Douglas Blyde explores Alsace wine with Etienne and Kaoru Hugel on their “working honeymoon”

I reflect, an hour afterwards, on the lightening that threatened to lash my City Jet’s slim belly as it was hassled by turbulence heading back to London. Now, with every sip of soothing Alsace wine savoured in Hakkasan’s dining room of ebony and Chinoiserie, tension steadily slips away.

“We make a gift of Japanese chopsticks,” says nimble, Etienne Hugel, while gifting me “Hugel & Fils” inscribed utensils. “We’ve got to help the Vietnamese who make them,” he adds. I am introduced to Etienne’s fresh-faced Japanese wife, Kaoru. It transpires this press meal is part of their working honeymoon. Tomorrow they take-off for New York for Wine Spectator’s Wine Experience (a must for this member of the 12 family-strong, Primum Familiae Vini cartel). Then they continue to Toronto for the Grand Cru Culinary Wine Festival and Tokyo.

I describe the wine, Hugel Gentil, of which 400,000 bottles are made per year, as “a nice smile to come home to.” Etienne nods, then smiles slightly wickedly. “I used to say ‘wine is the best social lubricant’, but I realise this can be misinterpreted…” The blend of Gewurztraminer, Pinot Gris, Riesling, Muscat and Sylvaner retails for approximately £11, which nets Etienne £3 ex-cellar, he says. This means restaurants, such as High Holborn’s just opened Rosewood Hotel, where it is offered by the glass from magnum, can see the sommelier achieving a considerably more attractive return personally through the 12.5% “optional” service charge than the people who made it.

Although Etienne, tonight dining at this Michelin-starred Chinese restaurant, is always “amazed” at Asia’s influence over cuisine internationally, including the “sushi places” he gleaned “popping-up like mushrooms in Warsaw,” his palate is broad. On this visit to England, he also dined with friend, Gerard Basset at his New Forrest property, Hotel Terravina, “along with 38 paying guests,” and also The Harlington Tandoori, Hayes. There, he enjoyed “BYO-ing some leftover Alsace wines after a tasting with the Wine Society.” He approved of the chef “who came from Bradford.” Together, both Kaoru and Etienne have an interest bordering on “obsession” with Indian food, despite the fact Etienne’s “daily consumption of Imodium” was “at its highest level” on his multiple visits to India. My attention is later drawn to a video interview Etienne conducted with his erudite and gentlemanly importer for India, Sanjay Menon.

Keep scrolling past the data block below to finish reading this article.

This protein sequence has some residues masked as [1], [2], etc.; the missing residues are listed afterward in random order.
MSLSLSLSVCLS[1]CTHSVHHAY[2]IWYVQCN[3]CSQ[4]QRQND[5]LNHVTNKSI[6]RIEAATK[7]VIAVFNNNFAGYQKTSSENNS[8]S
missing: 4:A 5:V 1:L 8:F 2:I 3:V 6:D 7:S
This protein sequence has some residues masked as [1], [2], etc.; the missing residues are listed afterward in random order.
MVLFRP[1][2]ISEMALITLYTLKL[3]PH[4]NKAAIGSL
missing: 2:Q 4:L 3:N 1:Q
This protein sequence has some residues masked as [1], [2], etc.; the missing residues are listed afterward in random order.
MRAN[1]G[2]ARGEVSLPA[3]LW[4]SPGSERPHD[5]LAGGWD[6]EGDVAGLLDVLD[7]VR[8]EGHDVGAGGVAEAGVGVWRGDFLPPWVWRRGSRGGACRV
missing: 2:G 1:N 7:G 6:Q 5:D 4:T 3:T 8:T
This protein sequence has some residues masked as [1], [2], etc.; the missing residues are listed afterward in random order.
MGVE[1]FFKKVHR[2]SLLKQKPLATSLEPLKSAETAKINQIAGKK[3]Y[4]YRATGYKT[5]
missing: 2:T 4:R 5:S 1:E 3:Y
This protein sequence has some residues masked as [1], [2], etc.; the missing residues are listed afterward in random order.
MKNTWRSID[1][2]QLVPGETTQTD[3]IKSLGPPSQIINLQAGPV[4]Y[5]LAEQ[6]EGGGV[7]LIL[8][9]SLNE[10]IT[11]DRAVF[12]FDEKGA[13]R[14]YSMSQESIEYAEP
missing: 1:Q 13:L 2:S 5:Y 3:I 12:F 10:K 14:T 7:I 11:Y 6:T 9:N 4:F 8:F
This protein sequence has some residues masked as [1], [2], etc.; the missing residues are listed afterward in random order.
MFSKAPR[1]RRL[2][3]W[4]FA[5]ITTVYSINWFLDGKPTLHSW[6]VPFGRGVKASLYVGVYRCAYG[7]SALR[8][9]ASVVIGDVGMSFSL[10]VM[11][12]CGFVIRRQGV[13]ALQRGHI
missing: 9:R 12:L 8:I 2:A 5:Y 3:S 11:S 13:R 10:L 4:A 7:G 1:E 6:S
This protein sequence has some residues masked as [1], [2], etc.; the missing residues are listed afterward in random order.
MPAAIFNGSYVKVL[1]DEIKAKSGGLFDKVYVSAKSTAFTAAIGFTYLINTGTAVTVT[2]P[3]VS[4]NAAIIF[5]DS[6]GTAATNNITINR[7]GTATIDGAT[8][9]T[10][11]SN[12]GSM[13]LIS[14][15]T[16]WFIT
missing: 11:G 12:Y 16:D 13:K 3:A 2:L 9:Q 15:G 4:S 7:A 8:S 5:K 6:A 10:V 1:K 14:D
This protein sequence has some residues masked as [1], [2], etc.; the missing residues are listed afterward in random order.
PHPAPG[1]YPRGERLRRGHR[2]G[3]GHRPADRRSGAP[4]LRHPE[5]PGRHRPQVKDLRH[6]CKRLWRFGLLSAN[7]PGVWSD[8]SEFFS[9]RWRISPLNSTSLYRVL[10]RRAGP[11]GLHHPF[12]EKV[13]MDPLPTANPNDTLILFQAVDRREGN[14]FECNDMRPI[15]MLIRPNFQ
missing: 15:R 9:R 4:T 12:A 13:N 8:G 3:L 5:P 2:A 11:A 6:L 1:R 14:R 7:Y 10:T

Marriage memories

Assertive, immediate and almost thunderous, Riesling Jubilee 2007 follows – a wine served at Etienne and Kaoru’s wedding on October 8. If one is light with the chilli oil, it works well with Hakkasan’s sticky, steamed scallop dumplings. Their 88 guests also consumed no fewer than 80 magnums of Pol Roger over the two day event, 1970 Beaucastel gifted by fifth generation family member and best man, Marc Perrin, and 1961 Tawny Port bestowed by Paul Symington. “Kaoru would have gone after Paul if he wasn’t already married,” Etienne half jokes. Balinese suckling pig was the main culinary act…

Next, ample, supple, gliding Pinot Gris Jubilee 2008, fermented in old Pinot Noir barrels, comes from “a similar vintage to 2007.” I struggle to see how both it and the Riesling before could come across as how Etienne describes - “meagre without food” - so he explains. “Seeing sweetness as richness is misleading… the dinner table is the natural destiny for our wines.” It adds more weight and a sense of skin to deeply-coloured, jasmine and tea fragranced pork ribs.

Another guest asks how much these wines retail for. “I never buy them,” Etienne says, initially. “Our home is right above where our family keep the library wine. We also have a private cellar, which is not too badly stocked.”

Today, Etienne favours DIAM processed cork closures, being “French-made with a guarantee of zero TCA”. As if his decision needed validation, serendipitously, the first bottle of next wine, harvested 15 years ago and sealed with more primitive a cork, sadly suffers the dreaded 2,4,6-Trichloroanisole.

Gewurtztraminer 1998 is “Hommage” to Etienne’s late uncle Jean (“Johnny”) inventor of Hugel’s late harvest style.” 2009, aside from climatic conditions, proved a double-edged sword for Etienne. During it, Jean died. But he also met Kaoru. “I’m Lutheran,” says Etienne. “If I tell a lie, I’ll be punished. I saw the beauty of the woman I was to love the day I started picking that year. Before that, I’d never received visitor on the first day of harvest.”